The picture enclosed does not belong to the edition I read.

My Take: The story takes place in the fictional town of Michianopolis to where a newlywed couple has just arrived. They soon find out there’s no room available in any of the hotels to which they are directed, on account of a large convention that is being celebrated on those days in town. In a last and desperate attempt, the Royal Hotel offers them a tiny room with a cot that has barely enough space for one person only. Alice, the woman, accepts the room, while Jimmy, her husband and the narrator of the story, finds a place to stay at the YMCA that doesn’t accept couples. The morning after, Jimmy shows up at the hotel to pick up his wife. Much to his surprise her room is empty. Moreover, no one at the hotel claims to have seen her and her name doesn’t even appear in the hotel register. Alice has disappeared without a trace, as if she never existed. Even worse, no one believes him and everyone thinks he’s making it all up. He can’t even offer any proof of her existence or that he’s telling the truth. And in this way his worst nightmare has only just started.

I have no qualms about admitting that I’m becoming a fan of Cornell Woolrich even though I’ve only read, with this, three of his short stories. I’ve just got hold of some of his short story collections and several of his novels and I’m looking forward to reading them in a not too distant future. I content myself if they are only half as good as these three short stories I’ve just read. Stay tuned.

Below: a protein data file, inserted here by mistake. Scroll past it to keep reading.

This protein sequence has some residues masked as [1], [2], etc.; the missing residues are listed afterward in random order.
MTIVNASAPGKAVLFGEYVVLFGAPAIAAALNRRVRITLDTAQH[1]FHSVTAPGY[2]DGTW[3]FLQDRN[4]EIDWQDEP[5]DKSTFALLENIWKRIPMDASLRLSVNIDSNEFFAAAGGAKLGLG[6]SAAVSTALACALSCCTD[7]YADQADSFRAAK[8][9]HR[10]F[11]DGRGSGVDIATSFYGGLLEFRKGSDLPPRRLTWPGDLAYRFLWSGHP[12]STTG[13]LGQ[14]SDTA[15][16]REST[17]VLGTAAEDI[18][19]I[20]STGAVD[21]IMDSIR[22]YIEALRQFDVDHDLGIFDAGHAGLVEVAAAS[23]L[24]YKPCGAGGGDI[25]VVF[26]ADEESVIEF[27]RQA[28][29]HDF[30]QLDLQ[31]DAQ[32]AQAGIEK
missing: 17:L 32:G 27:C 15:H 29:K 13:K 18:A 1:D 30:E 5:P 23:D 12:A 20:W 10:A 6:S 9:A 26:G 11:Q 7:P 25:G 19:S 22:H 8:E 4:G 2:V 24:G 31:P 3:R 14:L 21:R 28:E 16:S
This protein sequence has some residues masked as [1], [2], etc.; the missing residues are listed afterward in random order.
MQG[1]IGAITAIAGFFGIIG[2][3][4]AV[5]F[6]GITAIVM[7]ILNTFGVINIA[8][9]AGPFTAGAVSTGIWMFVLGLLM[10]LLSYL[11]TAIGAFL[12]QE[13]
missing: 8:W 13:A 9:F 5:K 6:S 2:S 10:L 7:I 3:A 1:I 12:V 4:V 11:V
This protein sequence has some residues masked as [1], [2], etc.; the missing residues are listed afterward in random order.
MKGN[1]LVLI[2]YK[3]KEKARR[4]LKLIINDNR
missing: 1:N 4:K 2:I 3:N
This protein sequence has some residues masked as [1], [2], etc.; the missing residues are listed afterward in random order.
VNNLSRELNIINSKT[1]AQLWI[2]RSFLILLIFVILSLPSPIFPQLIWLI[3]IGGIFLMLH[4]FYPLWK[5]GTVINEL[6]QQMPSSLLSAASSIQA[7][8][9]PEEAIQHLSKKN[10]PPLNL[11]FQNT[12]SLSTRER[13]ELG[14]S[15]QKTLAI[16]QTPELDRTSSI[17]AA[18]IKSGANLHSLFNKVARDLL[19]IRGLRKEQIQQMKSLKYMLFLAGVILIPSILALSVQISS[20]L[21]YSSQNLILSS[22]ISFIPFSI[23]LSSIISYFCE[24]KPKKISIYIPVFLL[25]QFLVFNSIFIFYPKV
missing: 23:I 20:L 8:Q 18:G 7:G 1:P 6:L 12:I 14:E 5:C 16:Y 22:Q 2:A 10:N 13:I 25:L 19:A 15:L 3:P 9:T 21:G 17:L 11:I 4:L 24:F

“All at Once, No Alice” can be found in several short story collections, and it has been reviewed, among others, by Jim Noy at The invisible Event.

About the Author: A sad and lonely man who desperately dedicated books to his typewriter and to his hotel room, Cornell George Hopley-Woolrich (4 December 1903 – 25 September 1968) was born in New York City, grew up in Latin America and New York, and was educated at Columbia University, to which he left his literary estate. Almost certainly a closeted homosexual (his marriage was terminated almost immediately) and an alcoholic, Woolrich was so antisocial and reclusive that he refused to leave his hotel room when his leg became infected, ultimately resulting in its amputation. Perhaps not surprisingly, then, the majority of his work has an overwhelming darkness, and few of his characters, whether good or evil, have much hope for happiness–or even justice. Whether writing as Cornell Woolrich, William Irish, or George Hopley, no twentieth-century author equalled his ability to create suspense, and Hollywood producers recognized it early on; few writers have had as many films based on their work as Woolrich, beginning with Convicted (1938) starring Rita Hayworth, and based on “Face Work”. Street of Chance (1942) was based on The Black Curtain, and starred Burgess Meredith and Claire Trevor; The Leopard Man (1943), based on Black Alibi, featured Dennis O’Keefe and Jean Brooks; and Phantom Lady (1944), based on the novel of the same title, starred Ella Raines and Alan Curtis. “Chance” led to Mark of the Whistler (1944), with Richard Dix and Janis Carter; Deadline at Dawn became a movie with the same name in 1946, starring Susan Hayward; and “It Had to Be Murder” was made into Rear Window (1954), with Grace Kelly and James Stewart. There were at least fifteen other film adaptation, not including scores for television programs. Arguably the worst film ever made from any work by Woolrich is The Return of the Whistler, a 1948 Columbia Pictures movie so loosely based on “All at Once, No Alice” that it is barely recognizable and so leaden-paced that it is barely watchable. (Source: Otto Penzler)